Batch normalisation is a technique for improving the performance and stability of neural networks, and also makes more sophisticated deep learning architectures work in practice (like DCGANs).
The idea is to normalise the inputs of each layer in such a way that they have a mean output activation of zero and standard deviation of one. This is analogous to how the inputs to networks are standardised.
How does this help? We know that normalising the inputs to a network helps it learn. But a network is just a series of layers, where the output of one layer becomes the input to the next. That means we can think of any layer in a neural network as the first layer of a smaller subsequent network.
Thought of as a series of neural networks feeding into each other, we normalising the output of one layer before applying the activation function, and then feed it into the following layer (sub-network).
In Keras, it is implemented using the following code. Note how the BatchNormalization call occurs after each fully-connected layer, but before the activation function and dropout.
from keras.layers.normalization import BatchNormalization
model = Sequential()# think of this as the input layer
model.add(Dense(64, input_dim=16, init=’uniform’))
model.add(Dropout(0.5))# think of this as the hidden layer
model.add(Dropout(0.5))# think of this as the output layer
model.add(Activation(‘softmax’))# optimiser and loss function
model.compile(loss=’binary_crossentropy’, optimizer=sgd)# train the model
model.fit(X_train, y_train, nb_epoch=50, batch_size=16)
Batch normalisation was introduced in Ioffe & Szegedy’s 2015 paper. The idea being that, instead of just normalising the inputs to the network, we normalise the inputs to layers within the network. It’s called “batch” normalization because during training, we normalise the activations of the previous layer for each batch, i.e. apply a transformation that maintains the mean activation close to 0 and the activation standard deviation close to 1.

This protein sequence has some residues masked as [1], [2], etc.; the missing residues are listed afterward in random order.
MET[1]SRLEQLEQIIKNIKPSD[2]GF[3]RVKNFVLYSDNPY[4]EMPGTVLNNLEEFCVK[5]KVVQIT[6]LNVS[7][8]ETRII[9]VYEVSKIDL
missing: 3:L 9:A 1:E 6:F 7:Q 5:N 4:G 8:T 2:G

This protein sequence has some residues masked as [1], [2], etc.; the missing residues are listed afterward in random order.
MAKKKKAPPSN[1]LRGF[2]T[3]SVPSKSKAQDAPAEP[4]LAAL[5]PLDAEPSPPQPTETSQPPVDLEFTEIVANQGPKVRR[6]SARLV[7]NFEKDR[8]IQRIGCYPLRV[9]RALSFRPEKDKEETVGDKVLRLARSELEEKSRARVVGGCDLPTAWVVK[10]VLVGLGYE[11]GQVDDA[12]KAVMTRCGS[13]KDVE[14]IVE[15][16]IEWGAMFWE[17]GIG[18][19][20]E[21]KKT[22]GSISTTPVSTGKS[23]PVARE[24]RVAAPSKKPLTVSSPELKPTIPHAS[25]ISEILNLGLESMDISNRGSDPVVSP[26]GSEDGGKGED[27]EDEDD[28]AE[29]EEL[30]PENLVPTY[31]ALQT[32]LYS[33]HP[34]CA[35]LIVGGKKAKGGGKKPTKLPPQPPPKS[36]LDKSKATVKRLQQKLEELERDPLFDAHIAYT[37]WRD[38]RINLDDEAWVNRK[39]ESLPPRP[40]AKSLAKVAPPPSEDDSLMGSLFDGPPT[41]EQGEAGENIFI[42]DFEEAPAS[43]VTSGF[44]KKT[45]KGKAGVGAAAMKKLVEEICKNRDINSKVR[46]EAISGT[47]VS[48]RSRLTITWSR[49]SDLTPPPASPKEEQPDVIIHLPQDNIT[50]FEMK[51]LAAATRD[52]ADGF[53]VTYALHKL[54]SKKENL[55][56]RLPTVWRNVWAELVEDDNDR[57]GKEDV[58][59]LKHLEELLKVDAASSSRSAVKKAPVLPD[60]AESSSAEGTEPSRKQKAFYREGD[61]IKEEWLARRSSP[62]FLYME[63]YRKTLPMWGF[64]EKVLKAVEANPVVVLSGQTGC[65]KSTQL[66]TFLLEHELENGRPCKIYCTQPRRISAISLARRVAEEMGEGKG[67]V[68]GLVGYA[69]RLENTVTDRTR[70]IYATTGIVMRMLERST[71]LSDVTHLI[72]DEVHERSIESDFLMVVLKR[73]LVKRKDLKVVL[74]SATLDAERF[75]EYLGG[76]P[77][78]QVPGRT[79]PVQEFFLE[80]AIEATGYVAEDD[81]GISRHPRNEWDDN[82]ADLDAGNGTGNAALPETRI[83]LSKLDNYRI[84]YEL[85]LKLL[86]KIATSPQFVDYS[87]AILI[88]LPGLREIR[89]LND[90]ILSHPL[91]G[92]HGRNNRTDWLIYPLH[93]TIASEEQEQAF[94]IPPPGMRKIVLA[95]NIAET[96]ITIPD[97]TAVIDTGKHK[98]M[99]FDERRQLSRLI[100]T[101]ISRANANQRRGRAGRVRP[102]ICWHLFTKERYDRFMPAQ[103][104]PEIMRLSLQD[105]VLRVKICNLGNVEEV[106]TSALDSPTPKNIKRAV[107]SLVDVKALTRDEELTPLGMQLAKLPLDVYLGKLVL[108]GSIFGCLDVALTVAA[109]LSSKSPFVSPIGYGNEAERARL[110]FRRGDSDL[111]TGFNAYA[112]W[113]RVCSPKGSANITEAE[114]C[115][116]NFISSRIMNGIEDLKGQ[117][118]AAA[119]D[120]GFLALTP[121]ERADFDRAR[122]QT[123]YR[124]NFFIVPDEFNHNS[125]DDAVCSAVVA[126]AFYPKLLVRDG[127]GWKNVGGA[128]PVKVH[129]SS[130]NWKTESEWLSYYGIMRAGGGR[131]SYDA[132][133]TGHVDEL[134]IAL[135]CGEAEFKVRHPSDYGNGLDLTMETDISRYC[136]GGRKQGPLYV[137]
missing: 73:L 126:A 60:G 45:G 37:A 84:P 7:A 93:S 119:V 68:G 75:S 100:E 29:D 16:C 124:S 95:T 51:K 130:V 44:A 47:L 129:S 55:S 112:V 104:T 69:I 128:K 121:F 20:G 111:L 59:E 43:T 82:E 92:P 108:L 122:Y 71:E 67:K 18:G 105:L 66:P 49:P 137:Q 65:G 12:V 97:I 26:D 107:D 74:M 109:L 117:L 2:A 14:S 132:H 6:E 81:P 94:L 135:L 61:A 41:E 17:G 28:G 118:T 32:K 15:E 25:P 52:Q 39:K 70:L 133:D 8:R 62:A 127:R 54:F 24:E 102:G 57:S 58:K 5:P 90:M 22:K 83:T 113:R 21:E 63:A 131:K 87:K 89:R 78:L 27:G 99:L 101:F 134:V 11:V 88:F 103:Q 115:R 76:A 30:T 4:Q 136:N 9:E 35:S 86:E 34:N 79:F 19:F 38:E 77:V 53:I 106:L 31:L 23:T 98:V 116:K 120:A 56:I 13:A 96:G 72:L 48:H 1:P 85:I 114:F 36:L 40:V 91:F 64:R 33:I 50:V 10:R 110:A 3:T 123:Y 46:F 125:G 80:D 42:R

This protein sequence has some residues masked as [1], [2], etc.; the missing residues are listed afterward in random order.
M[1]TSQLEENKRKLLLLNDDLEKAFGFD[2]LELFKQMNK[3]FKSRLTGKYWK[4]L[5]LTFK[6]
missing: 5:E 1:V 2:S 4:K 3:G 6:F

Beyond the intuitive reasons, there are good mathematical reasons why it helps the network learn better, too. It helps combat what the authors call internal covariate shift. This is discussed in the original paper and the Deep Learning book (Goodfellow et al), in section 8.7.1 of Chapter 8.
Benefits of Batch Normalization
The intention behind batch normalisation is to optimise network training. It has been shown to have several benefits:
- Networks train faster — Whilst each training iteration will be slower because of the extra normalisation calculations during the forward pass and the additional hyperparameters to train during back propagation. However, it should converge much more quickly, so training should be faster overall.
- Allows higher learning rates — Gradient descent usually requires small learning rates for the network to converge. As networks get deeper, gradients get smaller during back propagation, and so require even more iterations. Using batch normalisation allows much higher learning rates, increasing the speed at which networks train.
- Makes weights easier to initialise — Weight initialisation can be difficult, especially when creating deeper networks. Batch normalisation helps reduce the sensitivity to the initial starting weights.
- Makes more activation functions viable — Some activation functions don’t work well in certain situations. Sigmoids lose their gradient quickly, which means they can’t be used in deep networks, and ReLUs often die out during training (stop learning completely), so we must be careful about the range of values fed into them. But as batch normalisation regulates the values going into each activation function, nonlinearities that don’t work well in deep networks tend to become viable again.
- Simplifies the creation of deeper networks — The previous 4 points make it easier to build and faster to train deeper neural networks, and deeper networks generally produce better results.
- Provides some regularisation — Batch normalisation adds a little noise to your network, and in some cases, (e.g. Inception modules) it has been shown to work as well as dropout. You can consider batch normalisation as a bit of extra regularization, allowing you to reduce some of the dropout you might add to a network.
As batch normalisation helps train networks faster, it also facilitates greater experimentation — as you can iterate over more designs more quickly.